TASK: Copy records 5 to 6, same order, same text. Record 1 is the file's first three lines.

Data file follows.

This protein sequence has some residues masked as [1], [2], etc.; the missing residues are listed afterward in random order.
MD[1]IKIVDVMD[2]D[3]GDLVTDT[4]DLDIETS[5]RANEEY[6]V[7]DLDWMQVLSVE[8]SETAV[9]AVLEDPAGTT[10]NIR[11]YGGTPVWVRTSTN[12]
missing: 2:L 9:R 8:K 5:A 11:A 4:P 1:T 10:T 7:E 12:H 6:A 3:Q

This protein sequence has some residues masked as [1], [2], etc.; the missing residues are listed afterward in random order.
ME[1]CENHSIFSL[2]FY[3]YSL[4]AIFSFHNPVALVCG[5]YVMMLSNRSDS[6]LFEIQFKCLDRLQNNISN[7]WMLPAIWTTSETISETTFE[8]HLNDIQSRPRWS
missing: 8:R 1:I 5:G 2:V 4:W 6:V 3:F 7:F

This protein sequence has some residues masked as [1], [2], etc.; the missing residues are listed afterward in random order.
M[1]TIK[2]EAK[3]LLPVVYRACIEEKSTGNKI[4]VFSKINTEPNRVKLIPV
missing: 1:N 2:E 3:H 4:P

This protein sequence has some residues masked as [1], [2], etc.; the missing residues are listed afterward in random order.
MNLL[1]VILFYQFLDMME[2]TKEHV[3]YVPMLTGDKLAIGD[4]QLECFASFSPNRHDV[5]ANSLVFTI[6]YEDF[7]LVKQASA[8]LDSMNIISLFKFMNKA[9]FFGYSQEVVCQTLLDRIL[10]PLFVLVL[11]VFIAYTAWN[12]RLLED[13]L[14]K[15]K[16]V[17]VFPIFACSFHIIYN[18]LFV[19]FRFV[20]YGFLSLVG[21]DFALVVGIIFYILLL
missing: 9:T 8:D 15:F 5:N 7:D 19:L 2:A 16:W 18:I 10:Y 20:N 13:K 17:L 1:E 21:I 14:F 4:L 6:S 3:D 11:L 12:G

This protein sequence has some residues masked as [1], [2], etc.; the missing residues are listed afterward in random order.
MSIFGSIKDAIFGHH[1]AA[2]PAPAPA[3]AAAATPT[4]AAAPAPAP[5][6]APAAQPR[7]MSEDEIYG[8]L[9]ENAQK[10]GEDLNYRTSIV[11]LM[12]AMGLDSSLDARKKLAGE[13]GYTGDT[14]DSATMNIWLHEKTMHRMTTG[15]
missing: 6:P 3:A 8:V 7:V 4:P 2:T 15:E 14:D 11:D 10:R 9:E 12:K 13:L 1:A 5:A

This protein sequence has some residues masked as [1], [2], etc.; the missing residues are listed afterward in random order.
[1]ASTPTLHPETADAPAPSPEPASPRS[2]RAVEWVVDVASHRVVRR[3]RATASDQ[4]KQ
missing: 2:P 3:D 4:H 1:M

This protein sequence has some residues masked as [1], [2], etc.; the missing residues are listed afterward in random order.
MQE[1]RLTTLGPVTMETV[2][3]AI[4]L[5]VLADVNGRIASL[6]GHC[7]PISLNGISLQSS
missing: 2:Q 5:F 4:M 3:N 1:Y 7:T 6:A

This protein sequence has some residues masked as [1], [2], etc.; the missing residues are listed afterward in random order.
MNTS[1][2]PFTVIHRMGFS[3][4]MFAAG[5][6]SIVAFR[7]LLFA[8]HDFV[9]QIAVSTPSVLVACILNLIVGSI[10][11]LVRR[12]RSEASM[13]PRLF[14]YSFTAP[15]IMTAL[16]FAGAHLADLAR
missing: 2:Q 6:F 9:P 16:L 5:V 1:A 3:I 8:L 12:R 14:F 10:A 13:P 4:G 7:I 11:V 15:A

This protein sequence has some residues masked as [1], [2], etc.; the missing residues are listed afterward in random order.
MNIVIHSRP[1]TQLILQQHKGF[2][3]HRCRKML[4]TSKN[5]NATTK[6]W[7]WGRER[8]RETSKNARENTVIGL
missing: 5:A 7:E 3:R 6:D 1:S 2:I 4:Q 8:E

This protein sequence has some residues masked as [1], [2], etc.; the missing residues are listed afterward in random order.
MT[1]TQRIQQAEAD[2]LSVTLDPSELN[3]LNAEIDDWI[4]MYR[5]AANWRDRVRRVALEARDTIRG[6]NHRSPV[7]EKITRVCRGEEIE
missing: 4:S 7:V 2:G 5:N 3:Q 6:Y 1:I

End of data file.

This protein sequence has some residues masked as [1], [2], etc.; the missing residues are listed afterward in random order.
MSIFGSIKDAIFGHH[1]AA[2]PAPAPA[3]AAAATPT[4]AAAPAPAP[5][6]APAAQPR[7]MSEDEIYG[8]L[9]ENAQK[10]GEDLNYRTSIV[11]LM[12]AMGLDSSLDARKKLAGE[13]GYTGDT[14]DSATMNIWLHEKTMHRMTTG[15]
missing: 6:P 3:A 8:V 7:V 4:P 2:T 15:E 14:D 11:D 10:R 9:E 12:K 13:L 1:A 5:A

This protein sequence has some residues masked as [1], [2], etc.; the missing residues are listed afterward in random order.
[1]ASTPTLHPETADAPAPSPEPASPRS[2]RAVEWVVDVASHRVVRR[3]RATASDQ[4]KQ
missing: 2:P 3:D 4:H 1:M